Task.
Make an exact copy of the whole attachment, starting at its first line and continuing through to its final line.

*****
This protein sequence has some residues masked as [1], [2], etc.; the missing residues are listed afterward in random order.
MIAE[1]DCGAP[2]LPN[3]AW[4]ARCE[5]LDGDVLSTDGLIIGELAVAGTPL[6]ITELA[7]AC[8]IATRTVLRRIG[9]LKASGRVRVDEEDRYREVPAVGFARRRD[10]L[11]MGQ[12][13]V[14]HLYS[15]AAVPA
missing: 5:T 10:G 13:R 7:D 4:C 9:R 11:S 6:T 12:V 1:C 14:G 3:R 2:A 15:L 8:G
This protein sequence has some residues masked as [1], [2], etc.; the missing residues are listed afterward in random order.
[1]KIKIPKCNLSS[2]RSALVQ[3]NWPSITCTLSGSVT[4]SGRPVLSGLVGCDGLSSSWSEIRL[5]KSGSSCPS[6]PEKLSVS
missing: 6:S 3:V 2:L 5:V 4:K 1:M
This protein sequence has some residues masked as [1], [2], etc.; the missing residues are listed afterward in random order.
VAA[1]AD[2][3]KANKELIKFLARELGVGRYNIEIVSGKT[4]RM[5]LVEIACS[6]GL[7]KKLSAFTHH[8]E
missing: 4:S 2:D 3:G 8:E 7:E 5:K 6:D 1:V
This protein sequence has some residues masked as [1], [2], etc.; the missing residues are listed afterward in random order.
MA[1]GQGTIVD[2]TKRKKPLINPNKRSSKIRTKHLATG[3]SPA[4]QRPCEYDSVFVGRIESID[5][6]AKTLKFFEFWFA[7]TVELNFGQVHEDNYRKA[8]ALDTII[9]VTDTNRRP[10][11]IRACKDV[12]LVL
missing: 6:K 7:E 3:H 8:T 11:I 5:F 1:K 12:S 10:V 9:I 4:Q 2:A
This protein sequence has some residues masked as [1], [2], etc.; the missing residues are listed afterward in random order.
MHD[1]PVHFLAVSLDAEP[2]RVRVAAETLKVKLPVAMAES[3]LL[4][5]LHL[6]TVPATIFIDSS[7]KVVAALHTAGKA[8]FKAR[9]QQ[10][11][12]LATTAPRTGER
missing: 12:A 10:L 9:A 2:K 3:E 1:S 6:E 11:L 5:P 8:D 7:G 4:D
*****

This protein sequence has some residues masked as [1], [2], etc.; the missing residues are listed afterward in random order.
MIAE[1]DCGAP[2]LPN[3]AW[4]ARCE[5]LDGDVLSTDGLIIGELAVAGTPL[6]ITELA[7]AC[8]IATRTVLRRIG[9]LKASGRVRVDEEDRYREVPAVGFARRRD[10]L[11]MGQ[12][13]V[14]HLYS[15]AAVPA
missing: 5:T 10:G 13:R 7:D 4:C 9:R 11:S 6:T 12:V 1:C 14:G 3:R 2:A 15:L 8:G
This protein sequence has some residues masked as [1], [2], etc.; the missing residues are listed afterward in random order.
[1]KIKIPKCNLSS[2]RSALVQ[3]NWPSITCTLSGSVT[4]SGRPVLSGLVGCDGLSSSWSEIRL[5]KSGSSCPS[6]PEKLSVS
missing: 6:S 3:V 2:L 5:V 4:K 1:M
This protein sequence has some residues masked as [1], [2], etc.; the missing residues are listed afterward in random order.
VAA[1]AD[2][3]KANKELIKFLARELGVGRYNIEIVSGKT[4]RM[5]LVEIACS[6]GL[7]KKLSAFTHH[8]E
missing: 4:S 2:D 3:G 8:E 7:E 5:K 6:D 1:V
This protein sequence has some residues masked as [1], [2], etc.; the missing residues are listed afterward in random order.
MA[1]GQGTIVD[2]TKRKKPLINPNKRSSKIRTKHLATG[3]SPA[4]QRPCEYDSVFVGRIESID[5][6]AKTLKFFEFWFA[7]TVELNFGQVHEDNYRKA[8]ALDTII[9]VTDTNRRP[10][11]IRACKDV[12]LVL
missing: 6:K 7:E 3:H 8:T 11:I 5:F 1:K 12:S 10:V 9:I 4:Q 2:A
This protein sequence has some residues masked as [1], [2], etc.; the missing residues are listed afterward in random order.
MHD[1]PVHFLAVSLDAEP[2]RVRVAAETLKVKLPVAMAES[3]LL[4][5]LHL[6]TVPATIFIDSS[7]KVVAALHTAGKA[8]FKAR[9]QQ[10][11][12]LATTAPRTGER
missing: 12:A 10:L 9:A 2:K 3:E 1:S 6:E 11:L 5:P 8:D 7:G 4:D